Updating & Improving the Endangered Species Act

Updating & Improving the Endangered Species Act

Updating & Improving the Endangered Species Act


I’m Lacy Gray with Washington Ag Today.


The House Natural Resources Committee has approved four bills that would update and improve the Endangered Species Act. Committee Chairman Doc Hastings explains the primary focus of these bills.


HASTINGS: What these bills do - the common thread, is to ensure that there is more transparency in the listing of species. For example, in 2011 the Obama administration entered into a settlement with environmental groups to potentially list up to 1,500 species. I think the people that could be potentially impacted need to know what is the data that is being used to even have a potential listing. So the bills then address the transparency of how that process works. Another part to it is those areas that would be impacted - they certainly should know what data is being used to make a listing, and if they have data that is contrary or helpful to listings that should be taken into consideration too.


The ESA in its current form does state that.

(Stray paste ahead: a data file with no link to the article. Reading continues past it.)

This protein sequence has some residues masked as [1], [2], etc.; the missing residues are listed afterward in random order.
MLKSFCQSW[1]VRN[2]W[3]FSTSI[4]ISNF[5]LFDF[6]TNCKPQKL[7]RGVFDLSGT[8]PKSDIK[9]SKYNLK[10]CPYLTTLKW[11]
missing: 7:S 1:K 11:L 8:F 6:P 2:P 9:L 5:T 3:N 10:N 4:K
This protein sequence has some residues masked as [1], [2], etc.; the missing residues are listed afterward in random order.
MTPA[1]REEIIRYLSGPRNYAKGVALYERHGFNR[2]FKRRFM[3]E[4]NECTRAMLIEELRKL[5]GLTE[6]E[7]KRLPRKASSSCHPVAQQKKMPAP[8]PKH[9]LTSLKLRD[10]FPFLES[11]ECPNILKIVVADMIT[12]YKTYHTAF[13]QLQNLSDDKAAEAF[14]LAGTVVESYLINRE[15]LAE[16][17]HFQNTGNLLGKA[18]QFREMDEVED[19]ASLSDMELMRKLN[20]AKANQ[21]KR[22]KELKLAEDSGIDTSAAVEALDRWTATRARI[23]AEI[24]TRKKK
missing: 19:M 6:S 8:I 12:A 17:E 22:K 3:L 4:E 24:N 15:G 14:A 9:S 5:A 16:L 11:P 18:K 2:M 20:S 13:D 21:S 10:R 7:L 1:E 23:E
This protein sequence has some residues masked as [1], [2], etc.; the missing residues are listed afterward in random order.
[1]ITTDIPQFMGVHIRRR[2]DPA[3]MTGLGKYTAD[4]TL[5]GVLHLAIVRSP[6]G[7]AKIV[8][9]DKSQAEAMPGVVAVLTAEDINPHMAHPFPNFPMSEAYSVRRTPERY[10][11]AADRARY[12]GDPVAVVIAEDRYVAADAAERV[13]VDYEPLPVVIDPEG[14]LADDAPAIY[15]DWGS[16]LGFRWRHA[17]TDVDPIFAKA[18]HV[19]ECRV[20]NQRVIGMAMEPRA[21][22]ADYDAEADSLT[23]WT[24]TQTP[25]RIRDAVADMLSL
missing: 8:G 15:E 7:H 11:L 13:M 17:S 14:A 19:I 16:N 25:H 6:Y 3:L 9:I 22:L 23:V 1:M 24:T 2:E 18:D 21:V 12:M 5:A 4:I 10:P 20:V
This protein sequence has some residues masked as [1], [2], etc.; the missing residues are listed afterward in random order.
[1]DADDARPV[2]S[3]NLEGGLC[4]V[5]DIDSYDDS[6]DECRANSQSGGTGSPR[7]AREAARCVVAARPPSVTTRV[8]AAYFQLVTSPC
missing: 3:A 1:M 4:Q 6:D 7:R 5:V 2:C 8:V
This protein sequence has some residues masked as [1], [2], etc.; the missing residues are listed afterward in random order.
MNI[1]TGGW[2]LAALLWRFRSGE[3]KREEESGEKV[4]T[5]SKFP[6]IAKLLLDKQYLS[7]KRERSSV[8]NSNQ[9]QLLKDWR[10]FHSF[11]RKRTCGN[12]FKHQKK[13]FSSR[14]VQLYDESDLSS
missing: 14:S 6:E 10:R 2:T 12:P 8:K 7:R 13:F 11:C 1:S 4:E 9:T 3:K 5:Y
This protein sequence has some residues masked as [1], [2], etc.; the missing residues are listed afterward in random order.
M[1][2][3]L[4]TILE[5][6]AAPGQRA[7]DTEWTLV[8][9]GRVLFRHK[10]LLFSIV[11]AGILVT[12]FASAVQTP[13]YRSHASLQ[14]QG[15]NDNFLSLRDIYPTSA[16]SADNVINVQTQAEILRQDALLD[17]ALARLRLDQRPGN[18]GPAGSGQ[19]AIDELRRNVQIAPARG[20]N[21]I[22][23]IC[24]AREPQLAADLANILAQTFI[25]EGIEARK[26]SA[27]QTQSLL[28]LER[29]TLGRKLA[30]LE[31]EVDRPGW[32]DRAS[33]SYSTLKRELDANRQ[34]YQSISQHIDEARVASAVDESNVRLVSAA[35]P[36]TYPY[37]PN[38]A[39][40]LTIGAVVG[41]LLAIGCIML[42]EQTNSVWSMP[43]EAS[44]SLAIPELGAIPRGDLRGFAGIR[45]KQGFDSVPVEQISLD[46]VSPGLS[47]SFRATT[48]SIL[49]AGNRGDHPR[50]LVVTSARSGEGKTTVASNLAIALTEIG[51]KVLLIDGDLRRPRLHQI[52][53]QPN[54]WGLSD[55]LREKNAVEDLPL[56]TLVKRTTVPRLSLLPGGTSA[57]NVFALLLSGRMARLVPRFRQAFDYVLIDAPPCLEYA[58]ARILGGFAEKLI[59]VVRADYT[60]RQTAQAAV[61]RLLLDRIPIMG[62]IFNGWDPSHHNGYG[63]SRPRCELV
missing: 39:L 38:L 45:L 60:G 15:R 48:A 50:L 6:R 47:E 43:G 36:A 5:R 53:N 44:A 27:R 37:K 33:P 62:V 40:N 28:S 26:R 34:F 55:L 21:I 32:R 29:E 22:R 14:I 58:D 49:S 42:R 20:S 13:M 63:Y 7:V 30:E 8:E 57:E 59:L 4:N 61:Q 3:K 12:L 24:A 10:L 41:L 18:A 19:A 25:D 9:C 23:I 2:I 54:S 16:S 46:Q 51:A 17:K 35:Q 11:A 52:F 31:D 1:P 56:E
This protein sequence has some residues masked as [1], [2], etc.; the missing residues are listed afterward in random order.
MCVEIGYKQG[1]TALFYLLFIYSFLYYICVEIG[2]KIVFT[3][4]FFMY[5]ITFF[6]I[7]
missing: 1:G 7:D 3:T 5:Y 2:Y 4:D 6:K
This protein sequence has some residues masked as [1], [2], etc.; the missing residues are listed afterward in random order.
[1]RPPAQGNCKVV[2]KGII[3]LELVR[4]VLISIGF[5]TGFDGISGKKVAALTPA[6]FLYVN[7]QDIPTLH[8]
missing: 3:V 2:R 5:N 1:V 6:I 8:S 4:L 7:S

HASTINGS: But many times it talks about consultation. Consultation is something - okay, we called you and now we can ignore you. And we see that that is probably more of a pattern than actual hands on working with local people.


Hasting’s bill would require data used for ESA listing decisions to be made available and accessible by the public via the internet, allowing people the chance to review data being used to make key listing decisions, and in doing so hopefully avoid such issues that arose in listing the White Bluffs Bladderpod here in the state, when contradictory scientific DNA evidence showed a 100% match with other bladderpod plants found widespread in surrounding states.


That’s Washington Ag Today.


I’m Lacy Gray on the Ag Information Network.


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